It is well known that energy efficiency investments provide opportunities to reduce energy costs and opportunities to leverage incentive dollars. As we have discussed recently in this blog, the relative attractiveness of energy efficiency investments may be evaluated in terms of first cost, simple payback, and life cycle cost. But for a given investment alternative, is it advantageous to finance?
Financing inevitably brings added costs to an investment, notably borrowing costs that are quantified by a loan interest rate. If financing costs more, why bother? Well, if first costs and payback periods are important considerations for your investments, consider the following example.
Investment Capital Cost: $100,000
Annual Energy Savings: $20,000
Financing Down Payment: $50,000
Financing Interest Rate: 5%
Faster cash flow payback
In this example, the simple payback is 5 years (without financing). If the investment is financed according to the terms listed, and if the loan is repaid over 15 years in equal payments, the payback period is less than 3.5 years. Figure 1 below shows the cumulative cash flows for non-financed vs. financed investment. We can see that the financed investment accumulates less total savings at the end of the 15 year lifetime (due to borrowing costs); nevertheless, the first cost is less and the payback is faster.
Figure 1: Cumulative cash flows for non-financed vs. financed investment.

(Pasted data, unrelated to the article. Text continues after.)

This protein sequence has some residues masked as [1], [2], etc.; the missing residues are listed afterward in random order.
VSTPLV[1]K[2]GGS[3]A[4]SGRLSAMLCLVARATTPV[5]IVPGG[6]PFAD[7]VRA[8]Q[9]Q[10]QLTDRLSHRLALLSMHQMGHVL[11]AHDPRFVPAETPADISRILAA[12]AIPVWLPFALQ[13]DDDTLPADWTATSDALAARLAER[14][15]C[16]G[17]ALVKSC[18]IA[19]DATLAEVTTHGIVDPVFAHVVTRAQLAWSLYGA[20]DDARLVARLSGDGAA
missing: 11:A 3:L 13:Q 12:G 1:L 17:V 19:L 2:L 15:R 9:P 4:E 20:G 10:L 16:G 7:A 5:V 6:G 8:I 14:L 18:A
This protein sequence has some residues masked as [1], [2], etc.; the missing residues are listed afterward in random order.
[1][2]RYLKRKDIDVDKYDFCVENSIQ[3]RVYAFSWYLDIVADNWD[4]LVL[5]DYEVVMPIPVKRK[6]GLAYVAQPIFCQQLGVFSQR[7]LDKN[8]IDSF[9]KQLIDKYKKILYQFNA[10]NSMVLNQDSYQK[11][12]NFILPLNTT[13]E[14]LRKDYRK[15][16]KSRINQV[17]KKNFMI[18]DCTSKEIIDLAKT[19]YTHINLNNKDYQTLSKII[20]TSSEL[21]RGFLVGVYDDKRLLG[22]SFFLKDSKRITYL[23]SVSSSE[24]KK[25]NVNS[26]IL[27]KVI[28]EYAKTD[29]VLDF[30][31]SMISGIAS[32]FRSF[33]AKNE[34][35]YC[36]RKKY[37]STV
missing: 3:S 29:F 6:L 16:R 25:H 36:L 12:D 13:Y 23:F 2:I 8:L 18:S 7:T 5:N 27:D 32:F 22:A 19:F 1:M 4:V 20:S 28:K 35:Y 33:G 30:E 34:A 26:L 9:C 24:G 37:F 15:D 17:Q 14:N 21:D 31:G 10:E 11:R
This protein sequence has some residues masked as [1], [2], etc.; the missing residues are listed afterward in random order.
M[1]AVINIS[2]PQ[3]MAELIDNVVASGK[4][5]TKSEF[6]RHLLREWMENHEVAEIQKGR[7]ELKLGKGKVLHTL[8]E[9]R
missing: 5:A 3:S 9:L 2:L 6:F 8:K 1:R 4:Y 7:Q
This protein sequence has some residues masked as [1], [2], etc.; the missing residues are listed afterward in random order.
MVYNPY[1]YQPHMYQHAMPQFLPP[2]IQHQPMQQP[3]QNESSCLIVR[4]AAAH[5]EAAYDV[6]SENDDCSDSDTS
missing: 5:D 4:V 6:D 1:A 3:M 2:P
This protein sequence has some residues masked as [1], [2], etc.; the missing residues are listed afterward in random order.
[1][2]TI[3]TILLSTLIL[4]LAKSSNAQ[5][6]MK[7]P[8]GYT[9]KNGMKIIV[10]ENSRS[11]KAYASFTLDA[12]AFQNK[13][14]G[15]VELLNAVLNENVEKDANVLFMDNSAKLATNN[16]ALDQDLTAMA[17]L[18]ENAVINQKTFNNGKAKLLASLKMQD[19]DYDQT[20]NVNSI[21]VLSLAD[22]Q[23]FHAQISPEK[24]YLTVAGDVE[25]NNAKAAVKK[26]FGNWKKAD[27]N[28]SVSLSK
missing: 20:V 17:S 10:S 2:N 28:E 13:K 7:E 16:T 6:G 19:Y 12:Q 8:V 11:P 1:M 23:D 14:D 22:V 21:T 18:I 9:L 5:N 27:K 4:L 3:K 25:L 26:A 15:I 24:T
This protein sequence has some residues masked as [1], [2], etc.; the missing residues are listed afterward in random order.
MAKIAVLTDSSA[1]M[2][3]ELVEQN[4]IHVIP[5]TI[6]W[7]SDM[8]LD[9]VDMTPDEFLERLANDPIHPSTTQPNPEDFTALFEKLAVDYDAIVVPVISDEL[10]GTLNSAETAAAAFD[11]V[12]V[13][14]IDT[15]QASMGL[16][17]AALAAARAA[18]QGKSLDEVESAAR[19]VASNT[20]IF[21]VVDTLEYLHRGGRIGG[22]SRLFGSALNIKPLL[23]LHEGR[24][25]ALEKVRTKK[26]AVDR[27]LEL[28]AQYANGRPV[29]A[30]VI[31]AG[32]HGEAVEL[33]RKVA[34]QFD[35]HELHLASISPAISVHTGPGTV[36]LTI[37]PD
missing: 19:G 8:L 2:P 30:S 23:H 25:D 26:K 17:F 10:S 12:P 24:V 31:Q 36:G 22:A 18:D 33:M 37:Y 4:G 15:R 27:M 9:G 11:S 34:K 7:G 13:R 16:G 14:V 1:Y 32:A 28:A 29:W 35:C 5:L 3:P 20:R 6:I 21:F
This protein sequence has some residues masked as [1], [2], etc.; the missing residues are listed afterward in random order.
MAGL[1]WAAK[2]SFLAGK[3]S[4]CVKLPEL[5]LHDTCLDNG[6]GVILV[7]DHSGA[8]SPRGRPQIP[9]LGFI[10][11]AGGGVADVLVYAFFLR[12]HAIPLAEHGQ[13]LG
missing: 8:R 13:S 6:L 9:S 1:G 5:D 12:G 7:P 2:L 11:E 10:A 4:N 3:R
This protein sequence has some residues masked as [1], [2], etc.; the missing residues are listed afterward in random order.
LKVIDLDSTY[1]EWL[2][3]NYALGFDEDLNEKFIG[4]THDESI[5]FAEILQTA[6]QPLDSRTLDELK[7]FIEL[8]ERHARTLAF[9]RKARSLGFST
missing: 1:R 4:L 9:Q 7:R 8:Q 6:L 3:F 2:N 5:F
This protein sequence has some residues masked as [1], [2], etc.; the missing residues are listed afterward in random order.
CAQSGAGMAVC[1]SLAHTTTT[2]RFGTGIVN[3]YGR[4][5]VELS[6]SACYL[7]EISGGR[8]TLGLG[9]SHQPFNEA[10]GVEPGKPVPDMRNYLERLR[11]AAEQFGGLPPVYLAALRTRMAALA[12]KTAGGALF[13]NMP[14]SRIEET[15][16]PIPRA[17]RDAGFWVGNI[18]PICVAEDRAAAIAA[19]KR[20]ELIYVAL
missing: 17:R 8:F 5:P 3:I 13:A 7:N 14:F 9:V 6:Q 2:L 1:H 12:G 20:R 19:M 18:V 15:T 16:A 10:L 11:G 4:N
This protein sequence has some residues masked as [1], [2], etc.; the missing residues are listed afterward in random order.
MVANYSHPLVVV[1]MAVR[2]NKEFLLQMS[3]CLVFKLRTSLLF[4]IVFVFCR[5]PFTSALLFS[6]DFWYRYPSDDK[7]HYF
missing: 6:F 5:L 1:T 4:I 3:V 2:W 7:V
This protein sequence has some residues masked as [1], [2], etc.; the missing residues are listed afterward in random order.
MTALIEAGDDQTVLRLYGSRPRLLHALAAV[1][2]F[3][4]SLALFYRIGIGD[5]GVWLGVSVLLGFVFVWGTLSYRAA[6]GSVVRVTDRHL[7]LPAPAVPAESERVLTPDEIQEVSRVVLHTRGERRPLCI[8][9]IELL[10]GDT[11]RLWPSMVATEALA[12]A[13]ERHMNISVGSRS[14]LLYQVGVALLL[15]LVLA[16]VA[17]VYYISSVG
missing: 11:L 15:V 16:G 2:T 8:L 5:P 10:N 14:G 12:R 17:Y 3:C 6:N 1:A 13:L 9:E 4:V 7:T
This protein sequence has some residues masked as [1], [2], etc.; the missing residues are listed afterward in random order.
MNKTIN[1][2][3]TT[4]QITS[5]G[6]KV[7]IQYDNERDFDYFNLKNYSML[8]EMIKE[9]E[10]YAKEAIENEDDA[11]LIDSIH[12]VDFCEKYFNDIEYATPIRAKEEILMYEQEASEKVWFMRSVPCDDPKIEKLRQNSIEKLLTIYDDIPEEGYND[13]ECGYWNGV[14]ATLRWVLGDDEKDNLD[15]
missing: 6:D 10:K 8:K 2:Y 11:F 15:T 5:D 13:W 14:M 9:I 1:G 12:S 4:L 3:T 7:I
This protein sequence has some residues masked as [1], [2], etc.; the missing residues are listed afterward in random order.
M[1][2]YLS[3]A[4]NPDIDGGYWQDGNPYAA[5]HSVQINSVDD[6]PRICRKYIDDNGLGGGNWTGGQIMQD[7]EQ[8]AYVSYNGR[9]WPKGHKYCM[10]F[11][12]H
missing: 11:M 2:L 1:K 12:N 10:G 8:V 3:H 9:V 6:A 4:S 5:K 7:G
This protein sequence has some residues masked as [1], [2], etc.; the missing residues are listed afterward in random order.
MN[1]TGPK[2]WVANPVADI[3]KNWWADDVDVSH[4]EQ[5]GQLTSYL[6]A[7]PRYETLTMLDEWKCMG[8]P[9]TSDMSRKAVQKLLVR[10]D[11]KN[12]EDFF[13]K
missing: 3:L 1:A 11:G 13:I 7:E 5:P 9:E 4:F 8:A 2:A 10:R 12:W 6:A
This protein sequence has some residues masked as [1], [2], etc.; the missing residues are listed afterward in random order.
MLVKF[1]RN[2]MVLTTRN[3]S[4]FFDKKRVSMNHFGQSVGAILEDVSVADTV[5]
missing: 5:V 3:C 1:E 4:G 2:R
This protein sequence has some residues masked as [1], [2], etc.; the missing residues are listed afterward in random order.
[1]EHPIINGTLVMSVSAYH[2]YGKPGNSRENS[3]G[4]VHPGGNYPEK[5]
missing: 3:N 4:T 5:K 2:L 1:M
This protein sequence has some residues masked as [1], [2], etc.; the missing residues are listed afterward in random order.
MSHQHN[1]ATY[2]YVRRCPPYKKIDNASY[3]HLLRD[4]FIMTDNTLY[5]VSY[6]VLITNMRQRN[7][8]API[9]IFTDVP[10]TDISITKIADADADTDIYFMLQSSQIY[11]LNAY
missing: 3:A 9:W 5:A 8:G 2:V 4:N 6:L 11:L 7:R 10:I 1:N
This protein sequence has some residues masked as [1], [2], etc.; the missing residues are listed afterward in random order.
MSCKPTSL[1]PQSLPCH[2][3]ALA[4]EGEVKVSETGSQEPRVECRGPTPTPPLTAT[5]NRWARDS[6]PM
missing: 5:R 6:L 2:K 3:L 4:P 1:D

The payback will be faster with financing if the non-financed internal rate of return (IRR) is higher than the loan interest rate. In the example above, the IRR is 18 percent which is substantially higher than the 5 percent interest rate for the loan.
The added benefit of efficiency incentives
If we include efficiency incentives that buy-down the capital cost of the investment, then the payback will be even faster. Up-front incentives can even be enough to offset the borrowing costs of financing. Figure 2 shows the cumulative cash flows for non-financed vs. financed investment, where the financed investment includes a rebate incentive of $30,000. In this example, the 30 percent rebate on the $100,000 investment with financing (50 percent down payment and 5 percent interest rate) provides a less than 1.5 year payback and a lower life cycle cost for the investor. Rebates plus financing can deliver very attractive investment opportunities, in terms of first cost, payback period, and life cycle cost. Creative public financing, such as the NY Green Bank, are making these opportunities possible for savvy, energy-conscious investors.
Figure 2: Cumulative cash flows for non-financed vs. financed investment (with rebate incentive).